Obviously, the writing is on the Attorney General's wall. Tony Snow would only say yesterday that White House officials "hope" Gonzales stays on. There are multiple reports this morning that the search is already on for a new AG, and a list of possible replacements is already being floated, presumably as a trial balloon.
But here's an interesting twist: what if Bush simply rejects all of this out of hand and keeps Gonzales on the job?
The White House ... denied reports that it was looking for possible successors for Gonzales. "Those rumors are untrue," White House deputy press secretary Dana Perino said.
Bush called Gonzales from the Oval Office at 7:15 a.m. EDT and they spoke for several minutes about the political uproar over the firings of eight U.S. attorneys, an issue that has thrust the attorney general into controversy and raised questions about whether he can survive. The White House disclosed Bush's call to bolster Gonzales and attempt to rally Republicans to support him.
"The president reaffirmed his strong backing of the attorney general and his support for him," Perino said. "The president called him to reaffirm his support."
Bush, as we all know, is The Decider; he hates being told what to do; he has a breathtaking tolerance for incompetence and corruption; and Gonzales is one of the few remaining Texas buddies the president has left. This morning's news seems to send a signal to White House allies: Stick together.
There's a certain reality that even the closest political observers sometimes forget: Bush doesn't care about traditional norms. Our political system is supposed to follow certain unwritten political "rules." When a cabinet secretary screws up, creates a scandal, becomes a distraction, loses the nation's confidence, and possibly engages in criminal behavior, he or she is supposed to resign. If a resignation isn't offered, a president is supposed to ask for it.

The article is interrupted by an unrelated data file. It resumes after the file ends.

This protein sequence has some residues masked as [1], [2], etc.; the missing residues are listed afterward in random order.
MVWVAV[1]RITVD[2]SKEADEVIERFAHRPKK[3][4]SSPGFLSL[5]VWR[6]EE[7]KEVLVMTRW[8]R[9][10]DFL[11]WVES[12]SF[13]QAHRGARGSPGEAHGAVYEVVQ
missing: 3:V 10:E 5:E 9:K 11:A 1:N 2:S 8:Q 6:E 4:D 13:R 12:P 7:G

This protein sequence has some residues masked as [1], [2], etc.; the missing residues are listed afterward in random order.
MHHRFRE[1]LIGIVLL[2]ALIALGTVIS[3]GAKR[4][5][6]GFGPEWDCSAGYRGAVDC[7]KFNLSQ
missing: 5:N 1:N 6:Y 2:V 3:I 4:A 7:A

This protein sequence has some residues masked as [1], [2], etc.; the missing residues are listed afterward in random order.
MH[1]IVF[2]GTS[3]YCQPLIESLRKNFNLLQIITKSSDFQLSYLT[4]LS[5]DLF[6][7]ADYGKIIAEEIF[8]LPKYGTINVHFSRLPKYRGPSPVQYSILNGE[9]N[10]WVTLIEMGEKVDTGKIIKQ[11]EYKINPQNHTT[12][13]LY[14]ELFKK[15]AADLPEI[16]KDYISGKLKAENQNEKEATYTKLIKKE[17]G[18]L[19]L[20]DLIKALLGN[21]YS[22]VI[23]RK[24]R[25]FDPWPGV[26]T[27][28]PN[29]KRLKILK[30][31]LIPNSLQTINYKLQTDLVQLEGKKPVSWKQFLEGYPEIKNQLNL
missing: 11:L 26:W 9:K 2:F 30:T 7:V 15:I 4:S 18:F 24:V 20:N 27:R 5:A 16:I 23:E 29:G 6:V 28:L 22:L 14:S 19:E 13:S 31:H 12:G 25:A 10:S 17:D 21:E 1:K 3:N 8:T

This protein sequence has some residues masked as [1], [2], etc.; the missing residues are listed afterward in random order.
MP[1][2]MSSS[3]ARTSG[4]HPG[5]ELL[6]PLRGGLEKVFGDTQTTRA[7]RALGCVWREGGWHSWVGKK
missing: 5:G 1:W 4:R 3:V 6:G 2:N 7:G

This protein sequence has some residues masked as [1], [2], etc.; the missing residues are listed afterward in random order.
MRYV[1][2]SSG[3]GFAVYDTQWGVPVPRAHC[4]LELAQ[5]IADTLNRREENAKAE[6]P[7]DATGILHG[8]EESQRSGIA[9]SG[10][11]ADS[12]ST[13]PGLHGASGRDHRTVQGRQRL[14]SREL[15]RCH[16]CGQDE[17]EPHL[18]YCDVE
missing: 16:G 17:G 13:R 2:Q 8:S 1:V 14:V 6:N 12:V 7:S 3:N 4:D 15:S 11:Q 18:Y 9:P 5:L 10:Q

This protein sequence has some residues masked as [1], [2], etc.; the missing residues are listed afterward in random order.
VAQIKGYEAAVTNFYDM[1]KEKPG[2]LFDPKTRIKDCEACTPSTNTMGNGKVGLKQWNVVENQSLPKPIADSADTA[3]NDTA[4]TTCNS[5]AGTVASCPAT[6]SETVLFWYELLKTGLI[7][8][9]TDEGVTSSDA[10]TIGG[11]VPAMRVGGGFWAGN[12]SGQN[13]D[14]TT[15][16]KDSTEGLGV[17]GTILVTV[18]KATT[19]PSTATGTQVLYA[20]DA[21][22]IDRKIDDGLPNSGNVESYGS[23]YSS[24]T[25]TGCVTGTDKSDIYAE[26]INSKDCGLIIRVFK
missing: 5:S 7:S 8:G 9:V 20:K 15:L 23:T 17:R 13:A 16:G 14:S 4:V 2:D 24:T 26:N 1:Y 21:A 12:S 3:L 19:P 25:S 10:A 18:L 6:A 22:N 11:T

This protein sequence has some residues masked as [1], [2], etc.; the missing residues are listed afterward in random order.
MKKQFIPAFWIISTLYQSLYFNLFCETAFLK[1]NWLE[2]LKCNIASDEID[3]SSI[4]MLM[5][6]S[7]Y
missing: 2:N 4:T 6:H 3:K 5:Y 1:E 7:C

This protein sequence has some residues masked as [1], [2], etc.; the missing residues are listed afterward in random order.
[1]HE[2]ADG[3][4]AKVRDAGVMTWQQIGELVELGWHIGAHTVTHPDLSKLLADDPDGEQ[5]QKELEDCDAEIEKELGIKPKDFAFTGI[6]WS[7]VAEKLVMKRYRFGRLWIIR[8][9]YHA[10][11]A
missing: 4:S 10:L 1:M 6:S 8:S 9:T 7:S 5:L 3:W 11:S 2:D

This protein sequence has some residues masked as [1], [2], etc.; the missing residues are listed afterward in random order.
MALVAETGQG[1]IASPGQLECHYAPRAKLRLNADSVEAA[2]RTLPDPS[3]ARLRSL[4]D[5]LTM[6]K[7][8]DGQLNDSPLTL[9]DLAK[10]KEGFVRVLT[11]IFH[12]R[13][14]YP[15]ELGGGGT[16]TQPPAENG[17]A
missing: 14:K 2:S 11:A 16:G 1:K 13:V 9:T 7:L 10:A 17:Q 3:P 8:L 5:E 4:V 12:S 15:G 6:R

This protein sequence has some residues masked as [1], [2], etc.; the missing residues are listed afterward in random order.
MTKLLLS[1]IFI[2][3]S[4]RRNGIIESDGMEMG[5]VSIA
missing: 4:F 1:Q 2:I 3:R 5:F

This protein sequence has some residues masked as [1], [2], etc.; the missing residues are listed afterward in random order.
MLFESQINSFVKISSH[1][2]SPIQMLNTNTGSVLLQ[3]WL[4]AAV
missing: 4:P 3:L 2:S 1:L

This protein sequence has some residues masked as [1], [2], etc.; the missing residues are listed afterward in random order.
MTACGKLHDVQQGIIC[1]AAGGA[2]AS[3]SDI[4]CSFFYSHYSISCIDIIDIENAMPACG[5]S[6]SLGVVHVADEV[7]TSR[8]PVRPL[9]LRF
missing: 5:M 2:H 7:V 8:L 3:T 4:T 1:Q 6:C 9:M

I frequently forget this myself, but Bush doesn't concern himself with these "rules." Rumsfeld's political obituary was written dozens of times, but Bush didn't care how tragic Rumsfeld's tenure was or how many lives it cost. HUD's Alphonso Jackson admitted publicly that he denied grants to Bush critics. The rules said Jackson had to go; Bush didn't care. Education Secretary Rod Paige called the National Education Association a "terrorist" organization; gave tax dollars to Armstrong Williams, and had no idea what the No Child Left Behind policy even meant. The rules said Paige had to go; Bush didn't care.
And now Gonzales has been caught in a massive, possibly criminal, scandal. The rules say Gonzales has to go. As of this morning, Bush, true to form, doesn't care.
In the big picture, does it matter? Maybe not.
Bush has a choice. Keep an incompetent Attorney General who's become a lightening rod for scandal, or find a real AG. Either way, the purge scandal's wheels keep turning.